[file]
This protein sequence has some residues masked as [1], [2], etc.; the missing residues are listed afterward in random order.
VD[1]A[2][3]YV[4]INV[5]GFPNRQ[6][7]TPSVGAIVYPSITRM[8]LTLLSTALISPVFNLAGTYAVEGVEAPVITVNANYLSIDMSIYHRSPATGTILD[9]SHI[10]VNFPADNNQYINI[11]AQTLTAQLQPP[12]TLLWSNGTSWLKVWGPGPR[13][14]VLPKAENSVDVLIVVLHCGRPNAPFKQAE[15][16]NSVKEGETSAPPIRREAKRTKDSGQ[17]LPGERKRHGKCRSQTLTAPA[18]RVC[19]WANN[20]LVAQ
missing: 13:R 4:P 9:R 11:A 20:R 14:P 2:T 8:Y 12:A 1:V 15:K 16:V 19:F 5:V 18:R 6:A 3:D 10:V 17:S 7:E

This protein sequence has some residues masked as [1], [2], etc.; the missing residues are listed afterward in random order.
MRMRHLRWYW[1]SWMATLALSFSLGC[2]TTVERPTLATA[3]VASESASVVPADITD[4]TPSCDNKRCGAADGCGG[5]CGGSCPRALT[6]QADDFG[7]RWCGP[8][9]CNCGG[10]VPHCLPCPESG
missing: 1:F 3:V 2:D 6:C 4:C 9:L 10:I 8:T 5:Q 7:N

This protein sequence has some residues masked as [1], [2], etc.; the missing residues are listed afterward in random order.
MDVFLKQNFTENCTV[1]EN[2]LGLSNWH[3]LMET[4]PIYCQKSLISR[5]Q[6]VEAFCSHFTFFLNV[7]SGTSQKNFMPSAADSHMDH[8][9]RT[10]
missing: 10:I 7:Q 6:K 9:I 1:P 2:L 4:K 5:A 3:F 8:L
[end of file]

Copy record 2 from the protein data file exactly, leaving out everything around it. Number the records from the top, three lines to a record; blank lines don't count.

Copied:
This protein sequence has some residues masked as [1], [2], etc.; the missing residues are listed afterward in random order.
MRMRHLRWYW[1]SWMATLALSFSLGC[2]TTVERPTLATA[3]VASESASVVPADITD[4]TPSCDNKRCGAADGCGG[5]CGGSCPRALT[6]QADDFG[7]RWCGP[8][9]CNCGG[10]VPHCLPCPESG
missing: 1:F 3:V 2:D 6:C 4:C 9:L 10:I 8:T 5:Q 7:N